- What We Do
Australia’s largest rail freight operator Pacific National today congratulated Australian Rail Track Corporation (ARTC) for moving ahead with construction to connect the north-south Inland Rail and east-west Transcontinental Railway via the company’s Parkes Logistics Terminal.
Pacific National CEO Dean Dalla Valle said it was pleasing to see ARTC working closely with rail freight operators to help generate more momentum behind the $10 billion Melbourne to Brisbane Inland Rail project.
“Once fully operational, Pacific National’s Parkes Logistics Terminal will consolidate more than 450,000 cargo containers each year in the heart of regional NSW; many to be hauled on the Inland Rail between the ports of Melbourne and Brisbane.
“In the future, Parkes will be akin to the major freight and logistics hub of Memphis in the interior of the United States,” said Mr Dalla Valle.
Pacific National owns 365-hectares at Parkes, with the logistics terminal (currently under major construction) located within the Parkes Shire Council’s National Logistics Hub.
Mr Dalla Valle said 1,800-metre freight trains double-stacked with cargo containers are expected to be hauling from the Parkes Logistics Terminal to Perth later this year.
“Connecting Inland Rail to the Transcontinental Railway via Pacific National’s Parkes Logistics Terminal is imperative to help shift freight volumes from road to rail.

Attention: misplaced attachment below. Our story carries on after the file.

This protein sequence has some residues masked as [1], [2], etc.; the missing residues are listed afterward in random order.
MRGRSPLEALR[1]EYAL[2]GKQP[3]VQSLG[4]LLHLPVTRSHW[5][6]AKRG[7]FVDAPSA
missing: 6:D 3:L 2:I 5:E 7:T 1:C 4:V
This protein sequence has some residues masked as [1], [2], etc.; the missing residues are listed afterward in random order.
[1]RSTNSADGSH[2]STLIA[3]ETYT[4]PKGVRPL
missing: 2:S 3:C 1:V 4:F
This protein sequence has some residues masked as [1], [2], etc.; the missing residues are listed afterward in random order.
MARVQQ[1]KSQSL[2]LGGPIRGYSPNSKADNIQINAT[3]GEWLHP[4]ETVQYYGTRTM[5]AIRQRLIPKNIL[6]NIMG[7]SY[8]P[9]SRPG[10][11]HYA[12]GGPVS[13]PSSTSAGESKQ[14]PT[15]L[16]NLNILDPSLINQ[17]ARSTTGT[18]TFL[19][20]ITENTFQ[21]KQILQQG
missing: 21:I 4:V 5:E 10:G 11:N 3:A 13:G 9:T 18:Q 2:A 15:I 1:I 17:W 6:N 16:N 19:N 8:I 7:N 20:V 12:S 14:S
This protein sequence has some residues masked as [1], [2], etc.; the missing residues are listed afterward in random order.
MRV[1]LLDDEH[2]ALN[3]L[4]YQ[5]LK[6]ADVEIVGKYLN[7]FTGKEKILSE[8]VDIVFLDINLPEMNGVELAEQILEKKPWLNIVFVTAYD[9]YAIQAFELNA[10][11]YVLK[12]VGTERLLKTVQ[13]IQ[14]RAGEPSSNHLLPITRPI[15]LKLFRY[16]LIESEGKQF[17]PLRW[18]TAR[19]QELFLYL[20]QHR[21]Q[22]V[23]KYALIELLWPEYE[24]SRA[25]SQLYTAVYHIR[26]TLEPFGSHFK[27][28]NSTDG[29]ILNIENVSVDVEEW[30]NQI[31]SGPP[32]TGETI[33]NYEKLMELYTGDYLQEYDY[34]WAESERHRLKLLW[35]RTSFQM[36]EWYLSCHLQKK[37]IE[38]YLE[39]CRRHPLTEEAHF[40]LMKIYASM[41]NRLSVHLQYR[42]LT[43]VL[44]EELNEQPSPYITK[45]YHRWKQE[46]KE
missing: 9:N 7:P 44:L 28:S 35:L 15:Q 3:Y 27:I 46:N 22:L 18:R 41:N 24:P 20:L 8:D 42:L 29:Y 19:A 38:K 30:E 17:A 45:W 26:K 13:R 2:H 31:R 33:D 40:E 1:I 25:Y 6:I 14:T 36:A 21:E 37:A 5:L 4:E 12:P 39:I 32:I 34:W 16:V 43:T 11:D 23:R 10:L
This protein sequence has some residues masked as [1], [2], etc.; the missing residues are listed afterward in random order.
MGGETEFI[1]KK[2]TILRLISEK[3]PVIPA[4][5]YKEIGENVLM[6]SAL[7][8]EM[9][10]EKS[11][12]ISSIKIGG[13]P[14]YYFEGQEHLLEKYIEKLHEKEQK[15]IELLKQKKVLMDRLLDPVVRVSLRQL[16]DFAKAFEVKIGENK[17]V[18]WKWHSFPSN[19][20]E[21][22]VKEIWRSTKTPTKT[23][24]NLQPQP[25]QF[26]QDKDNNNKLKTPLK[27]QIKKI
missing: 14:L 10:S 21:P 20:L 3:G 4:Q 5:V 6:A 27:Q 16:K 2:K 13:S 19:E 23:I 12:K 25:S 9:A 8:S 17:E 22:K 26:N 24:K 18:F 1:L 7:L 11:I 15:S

“Australians want real trains, not road trains hauling big volumes of freight,” said Mr Dalla Valle.
As the infrastructure manager for both Inland Rail and the Transcontinental Railway, ARTC has engaged Martinus Rail to construct the connections (called turnouts). Weather permitting, the turnouts to the Parkes Logistics Terminal will be completed by the end of August this year.
The Transcontinental Railway runs to Port Augusta in South Australia, where it joins the Trans-Australian Railway stretching across the vast Nullarbor Plain to Kalgoorlie in Western Australia.
Mr Dalla Valle said connecting major intermodal import/export terminals – where trains and trucks meet – to the ARTC-managed network is critical to help secure more freight volumes on rail.
“Australia’s rail freight industry will only grow and prosper if below-rail managers like ARTC and above-rail operators like Pacific National work together to help shift more container and bulk volumes from road to rail,” said Mr Dalla Valle.
Mr Dalla Valle said hauling containers and bulk commodities like grain and steel by rail over long distances is safe, green and efficient – rail freight is on the right side of every debate.
“For every tonne of freight hauled a kilometre, road freight produces 16 times more carbon pollution and 14 times greater accident costs than rail freight.
“A single 1,800-metre freight train hauling containers is equivalent to removing 70 B-double trucks or 50 B-triple trucks from our roads,” said Mr Dalla Valle.